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NMotion’s Turnstile Cards team releases app for Lincoln Saltdogs

Lincoln Saltdogs appAn idea that began at a Startup Weekend in Cedar Rapids and is evolving through the NMotion accelerator came to fruition this week.

Turnstile Cards set out to create digital collectible cards for sports teams, and this week, released its first app, a prototype for minor league baseball team Lincoln’s Saltdogs.

The app incorporates the original idea of digital baseball cards, but also helps make the game experience more fan-friendly with info about upcoming game promotions, fun activities at the ballpark, exclusive deals and the ability to buy tickets.

On the flip side, the app will give the Saltdog’s marketing team valuable data on consumer habits. And through push notifications, in-stadium deals and more, the app aims to get more butts in the seats.

Co-founder Jason Kristufek said the app is in its early stages with limited functionality, but he is happy to get a product out there for both teams and fans to test.

Although the Saltdogs’ season ends in a few weeks, the small amount of time is valuable. Kristufek is relying on lean principles—trying to identify, test, fail and improve quickly—to make the product better.

“We’re taking this small set of data and taking it to the next team,” Kristufek told SPN. “It gives us data to experiment with and building into the future.

“It’s good to have a customer and a first iteration to improve upon.”

Turnstile Cards’ goal is to give information and deals to fans and to help the teams better understand fans’ behavior.

Kristufek said he’s aiming to primarily help second tier teams—minor league teams, developmental leagues and other smaller sports—but the majority of those fans are the occasional or casual fans, not the rabid kind that follow a pro team like a religion. Typically it’s these teams that have the most unsold tickets available.

“They are parents of families that go to a game to have fun and we hope to maximize their level of fun while they are there with promotions, deals and things they might not otherwise know about, like play areas or firework nights,” Kristufek said.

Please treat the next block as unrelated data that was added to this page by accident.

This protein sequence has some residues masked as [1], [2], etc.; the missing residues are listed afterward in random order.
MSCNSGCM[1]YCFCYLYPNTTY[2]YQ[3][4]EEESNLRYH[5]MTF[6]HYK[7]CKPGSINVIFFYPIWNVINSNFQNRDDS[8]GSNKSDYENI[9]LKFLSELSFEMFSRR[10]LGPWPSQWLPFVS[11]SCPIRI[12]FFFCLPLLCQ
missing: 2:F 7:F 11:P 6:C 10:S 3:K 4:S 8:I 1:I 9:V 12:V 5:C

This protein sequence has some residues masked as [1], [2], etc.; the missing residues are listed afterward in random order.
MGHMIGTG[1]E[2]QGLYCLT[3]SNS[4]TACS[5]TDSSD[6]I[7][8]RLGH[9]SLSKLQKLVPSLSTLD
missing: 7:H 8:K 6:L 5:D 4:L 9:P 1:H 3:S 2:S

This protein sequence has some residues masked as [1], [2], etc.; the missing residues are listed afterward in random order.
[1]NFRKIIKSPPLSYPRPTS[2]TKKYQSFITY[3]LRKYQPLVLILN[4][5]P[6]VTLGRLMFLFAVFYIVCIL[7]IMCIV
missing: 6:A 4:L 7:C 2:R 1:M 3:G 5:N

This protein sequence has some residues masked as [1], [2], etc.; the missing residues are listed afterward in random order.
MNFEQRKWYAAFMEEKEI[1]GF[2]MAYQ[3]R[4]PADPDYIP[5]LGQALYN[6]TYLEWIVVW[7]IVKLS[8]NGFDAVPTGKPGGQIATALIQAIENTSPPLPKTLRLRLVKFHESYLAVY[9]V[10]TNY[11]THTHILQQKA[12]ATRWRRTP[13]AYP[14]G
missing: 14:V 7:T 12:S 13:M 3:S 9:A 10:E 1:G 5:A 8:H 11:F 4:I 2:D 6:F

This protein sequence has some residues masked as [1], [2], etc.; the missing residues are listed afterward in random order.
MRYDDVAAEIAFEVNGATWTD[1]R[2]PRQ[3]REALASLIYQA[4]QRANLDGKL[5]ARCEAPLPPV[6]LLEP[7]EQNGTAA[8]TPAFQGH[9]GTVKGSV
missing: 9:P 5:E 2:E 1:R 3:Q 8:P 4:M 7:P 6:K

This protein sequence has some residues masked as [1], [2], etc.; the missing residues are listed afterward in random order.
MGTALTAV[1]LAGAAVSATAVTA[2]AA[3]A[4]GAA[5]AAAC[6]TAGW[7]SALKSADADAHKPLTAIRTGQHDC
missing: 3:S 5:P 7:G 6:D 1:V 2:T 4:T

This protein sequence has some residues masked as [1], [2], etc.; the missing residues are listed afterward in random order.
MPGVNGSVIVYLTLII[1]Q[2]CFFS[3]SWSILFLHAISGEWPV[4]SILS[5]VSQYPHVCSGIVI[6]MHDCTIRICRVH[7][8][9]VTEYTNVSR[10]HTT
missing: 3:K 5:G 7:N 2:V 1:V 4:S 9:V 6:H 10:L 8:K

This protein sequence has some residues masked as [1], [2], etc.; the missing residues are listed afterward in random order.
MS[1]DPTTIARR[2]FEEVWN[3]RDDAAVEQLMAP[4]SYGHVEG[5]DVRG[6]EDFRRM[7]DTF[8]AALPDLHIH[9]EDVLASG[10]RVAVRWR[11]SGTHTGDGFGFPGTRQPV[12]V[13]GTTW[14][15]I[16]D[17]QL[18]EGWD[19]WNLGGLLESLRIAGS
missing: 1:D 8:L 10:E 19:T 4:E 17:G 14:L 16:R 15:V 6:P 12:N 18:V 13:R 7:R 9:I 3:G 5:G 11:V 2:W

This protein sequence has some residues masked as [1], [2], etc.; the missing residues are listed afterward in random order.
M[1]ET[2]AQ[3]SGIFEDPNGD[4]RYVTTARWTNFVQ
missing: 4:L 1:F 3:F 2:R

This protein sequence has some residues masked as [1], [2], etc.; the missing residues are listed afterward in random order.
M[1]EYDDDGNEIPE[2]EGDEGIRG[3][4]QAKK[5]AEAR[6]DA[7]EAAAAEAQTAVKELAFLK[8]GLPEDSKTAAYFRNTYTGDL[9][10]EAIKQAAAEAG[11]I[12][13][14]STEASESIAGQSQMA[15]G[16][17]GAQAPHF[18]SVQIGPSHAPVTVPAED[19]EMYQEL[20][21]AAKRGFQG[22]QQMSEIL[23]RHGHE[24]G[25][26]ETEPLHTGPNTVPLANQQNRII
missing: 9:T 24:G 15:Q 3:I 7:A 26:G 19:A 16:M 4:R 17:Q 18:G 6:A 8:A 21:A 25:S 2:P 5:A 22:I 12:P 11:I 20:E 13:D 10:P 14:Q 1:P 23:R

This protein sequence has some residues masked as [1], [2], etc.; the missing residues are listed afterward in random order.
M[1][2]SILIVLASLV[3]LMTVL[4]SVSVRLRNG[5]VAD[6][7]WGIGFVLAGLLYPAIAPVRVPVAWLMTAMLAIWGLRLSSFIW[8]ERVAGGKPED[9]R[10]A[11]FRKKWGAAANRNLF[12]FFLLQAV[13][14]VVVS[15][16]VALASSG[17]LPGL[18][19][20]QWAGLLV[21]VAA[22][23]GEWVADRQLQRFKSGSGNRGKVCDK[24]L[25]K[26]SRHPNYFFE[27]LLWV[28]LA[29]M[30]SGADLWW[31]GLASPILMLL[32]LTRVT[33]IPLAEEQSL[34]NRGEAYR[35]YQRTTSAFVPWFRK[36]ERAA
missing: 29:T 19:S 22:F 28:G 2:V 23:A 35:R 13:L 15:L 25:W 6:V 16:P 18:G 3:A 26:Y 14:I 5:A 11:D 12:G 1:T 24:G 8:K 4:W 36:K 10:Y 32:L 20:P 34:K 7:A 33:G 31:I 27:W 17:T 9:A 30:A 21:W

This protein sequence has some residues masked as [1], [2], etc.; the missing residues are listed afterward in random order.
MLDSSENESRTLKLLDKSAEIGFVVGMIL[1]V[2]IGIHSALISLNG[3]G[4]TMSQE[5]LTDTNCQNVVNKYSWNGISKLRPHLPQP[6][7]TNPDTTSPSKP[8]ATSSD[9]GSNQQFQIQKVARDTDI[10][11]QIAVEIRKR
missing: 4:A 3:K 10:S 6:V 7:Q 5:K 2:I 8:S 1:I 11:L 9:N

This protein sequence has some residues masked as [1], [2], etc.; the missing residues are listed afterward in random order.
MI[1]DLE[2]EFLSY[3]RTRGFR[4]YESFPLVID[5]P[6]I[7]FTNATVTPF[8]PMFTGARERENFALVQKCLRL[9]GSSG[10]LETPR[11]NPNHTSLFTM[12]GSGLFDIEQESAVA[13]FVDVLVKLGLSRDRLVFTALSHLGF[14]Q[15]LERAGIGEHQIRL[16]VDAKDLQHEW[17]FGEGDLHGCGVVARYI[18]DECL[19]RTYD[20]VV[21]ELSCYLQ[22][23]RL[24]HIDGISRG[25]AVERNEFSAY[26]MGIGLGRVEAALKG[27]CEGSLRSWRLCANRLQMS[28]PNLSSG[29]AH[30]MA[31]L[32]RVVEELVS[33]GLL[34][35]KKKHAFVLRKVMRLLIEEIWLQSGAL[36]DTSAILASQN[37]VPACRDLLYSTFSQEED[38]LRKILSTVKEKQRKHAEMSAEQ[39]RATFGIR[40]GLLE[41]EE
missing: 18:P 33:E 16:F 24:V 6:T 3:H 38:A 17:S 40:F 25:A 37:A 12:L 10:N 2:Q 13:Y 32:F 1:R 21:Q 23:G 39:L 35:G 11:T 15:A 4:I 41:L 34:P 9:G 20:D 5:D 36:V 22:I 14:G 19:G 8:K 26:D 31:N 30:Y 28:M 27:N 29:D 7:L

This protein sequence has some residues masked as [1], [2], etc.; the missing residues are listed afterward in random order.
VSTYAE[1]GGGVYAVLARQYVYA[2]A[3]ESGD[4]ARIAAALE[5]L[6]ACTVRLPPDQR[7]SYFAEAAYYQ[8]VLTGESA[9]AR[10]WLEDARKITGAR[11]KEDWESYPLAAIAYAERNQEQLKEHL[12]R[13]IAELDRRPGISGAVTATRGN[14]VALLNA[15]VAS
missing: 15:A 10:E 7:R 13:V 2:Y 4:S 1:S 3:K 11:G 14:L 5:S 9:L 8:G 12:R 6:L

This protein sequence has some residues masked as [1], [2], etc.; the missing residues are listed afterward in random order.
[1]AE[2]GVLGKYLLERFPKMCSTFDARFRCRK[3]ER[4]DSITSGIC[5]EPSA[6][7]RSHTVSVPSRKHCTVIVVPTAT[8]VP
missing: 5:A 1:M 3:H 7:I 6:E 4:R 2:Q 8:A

It’s a change in focus for a team that first came together in March at Startup Weekend Cedar Rapids. They started out creating digital trading cards for players. And they’re still doing that by creating a commemorative card for a special moment, like last night’s walk-off home run, but they also aim to bring more value to small market teams.

“The three key metrics we came up with talking to teams were if fans would use the app, what they will use in it and how do they respond to targeted push notifications,” he said. “It’s the first foray into where we want to go for loyalty for certain interactions.”

In April, Turnstile Cards was accepted to NMotion, and just last week, co-founder Zach Sanderson left the project and returned to Iowa to pursue other opportunities, the Cedar Rapids’ Gazette’s We Create Here reported.

And there may be even more changes before NMotion’s Demo Day, Sept. 9. Kristufek says he is looking at dozens more sports teams to work with as the year progresses into hockey, football and basketball seasons.

“What solution and what business name is announced on demo day will reflect what the company has learned that also puts it in the best possible position for future success,” he told We Create Here.

Four things Jason Kristufek has learned at NMotion

  1. The value of customer development. “It’s a constant learning process. Learn, test, iterate quickly.”
  2. Working your tail off to get as much traction as you can. “You need to find your key performance indicators and get clients to try something, gather data so you can do the next thing smarter.”
  3. Crafting the story of your startup. “You need to learn to communicate what you’re doing in a good way. You also need to speak to your key value propositions while crafting your story in a human way.”
  4. Access to a network is important. “People in Lincoln have been so willing to help and talk and give ideas. They will point you in directions, make you think through things and be direct with you. That’s good. That has been a great factor of being in an accelerator in this community. People are willing to help and give you feedback. Same goes for the Cedar Rapids community. It’s the Midwest mentality.”